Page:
Caregivers in Northern Ireland pleading for aid, according to a report

Unpaid caregivers in Northern Ireland must "beg for help" from the health service, according to a group representing unpaid caregivers.

In its report, the Coalition of Carers Organisations urged Stormont departments, health trusts, and public services to negotiate a new agreement. The group desires more respite and support options for caregivers. Approximately 20 charities reported that individuals are not offered assistance until they are in crisis.

In a statement to sources, the Department of Health stated that despite the fact that the current budgetary situation remains extremely difficult, the department will continue to find methods to support caregivers. According to Carers NI, more than 220,000 individuals in Northern Ireland provide unpaid care for a sick or disabled family member or friend. This represents one in eight people.

More than 240 unpaid caregivers were interviewed for the report, which stated that many of those caring for ill loved ones were reaching "breaking point due to a postcode lottery of support." It was stated that services for caregivers were either "failing" or "not meeting" their requirements.

Barbara Morrow told sources in Northern Ireland that those who are supposed to provide support are making caring for her two autistic children unnecessarily difficult. She stated that there is a distinct dearth of medical care, financial assistance, and any form of government or public recognition for the situation in which she finds herself.

Ms. Morrow, a resident of County Down, stated that every aspect of her children's care has been a "battle" and is "exhausting" She added that being a caregiver could be "lonely."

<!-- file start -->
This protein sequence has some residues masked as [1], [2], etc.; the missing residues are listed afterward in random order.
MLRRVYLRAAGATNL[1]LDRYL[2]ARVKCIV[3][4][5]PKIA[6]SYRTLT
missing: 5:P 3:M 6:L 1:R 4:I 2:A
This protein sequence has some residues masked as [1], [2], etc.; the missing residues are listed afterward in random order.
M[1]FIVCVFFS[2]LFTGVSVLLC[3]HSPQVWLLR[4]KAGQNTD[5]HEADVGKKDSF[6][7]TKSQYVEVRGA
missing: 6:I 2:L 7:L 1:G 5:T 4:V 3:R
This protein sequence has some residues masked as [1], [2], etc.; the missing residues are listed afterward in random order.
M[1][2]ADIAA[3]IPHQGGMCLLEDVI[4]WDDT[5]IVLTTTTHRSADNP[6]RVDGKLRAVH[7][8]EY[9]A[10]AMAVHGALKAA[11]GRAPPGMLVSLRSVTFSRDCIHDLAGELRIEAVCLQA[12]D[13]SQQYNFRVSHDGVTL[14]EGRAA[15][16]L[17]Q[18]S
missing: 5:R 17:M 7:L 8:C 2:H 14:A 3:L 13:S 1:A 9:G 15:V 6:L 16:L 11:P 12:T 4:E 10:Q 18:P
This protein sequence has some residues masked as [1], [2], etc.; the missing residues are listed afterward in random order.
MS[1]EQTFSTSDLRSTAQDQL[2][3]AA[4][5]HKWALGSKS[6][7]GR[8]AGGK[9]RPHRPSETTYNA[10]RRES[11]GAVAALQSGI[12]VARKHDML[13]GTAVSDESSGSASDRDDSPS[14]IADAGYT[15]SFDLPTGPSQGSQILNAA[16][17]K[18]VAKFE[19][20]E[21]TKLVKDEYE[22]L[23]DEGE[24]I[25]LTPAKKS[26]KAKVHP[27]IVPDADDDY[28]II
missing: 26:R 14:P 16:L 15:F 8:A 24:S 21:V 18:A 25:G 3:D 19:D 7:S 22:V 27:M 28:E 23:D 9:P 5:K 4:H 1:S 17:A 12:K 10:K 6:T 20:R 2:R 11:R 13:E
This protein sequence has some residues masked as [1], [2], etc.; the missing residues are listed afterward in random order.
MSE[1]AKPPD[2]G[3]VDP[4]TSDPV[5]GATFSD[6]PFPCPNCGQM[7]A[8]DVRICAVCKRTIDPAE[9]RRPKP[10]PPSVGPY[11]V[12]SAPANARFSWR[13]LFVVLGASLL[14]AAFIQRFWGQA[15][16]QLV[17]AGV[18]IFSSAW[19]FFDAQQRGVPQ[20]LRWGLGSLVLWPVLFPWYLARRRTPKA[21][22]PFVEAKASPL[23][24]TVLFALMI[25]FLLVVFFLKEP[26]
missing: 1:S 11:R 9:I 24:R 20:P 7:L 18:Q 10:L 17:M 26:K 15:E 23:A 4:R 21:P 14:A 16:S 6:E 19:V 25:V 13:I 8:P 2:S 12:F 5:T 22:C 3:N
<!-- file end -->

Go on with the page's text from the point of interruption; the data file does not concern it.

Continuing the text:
Craig Harrison, the chair of the coalition group, stated that Stormont and public services "badly let down" caregivers of all ages and origins all too frequently. Caregivers, who save the government billions of pounds annually, are expected to "quietly prop up the health and social care system with little support," he said.

The report's author, Mr. Harrison, stated that caregivers "give so much and should not be expected to sacrifice their own well-being, live in poverty, and forego any quality of life in return."

He added that Their unpaid carers require a new deal from Stormont to meet the challenges they confront and provide the support they so desperately require, not only in the realm of health and social care, but also in the realms of welfare, housing, and employment.

According to the report, it is crucial to design effective community care packages and to consider caregivers as expert partners. It emphasizes that a caregiver's health and wellbeing, as well as any financial hardship, must be protected.

The report makes a number of recommendations, including one to improve the pay and terms and conditions of social care workers, to establish a regional carers' register and training for all health, social care, and relevant public sector staff on identifying carers and adding them to the register, to require health and social care bodies to treat unpaid carers as expert partners in the care of the individual they look after and to require employers to create more carer-friendly workplace cultures.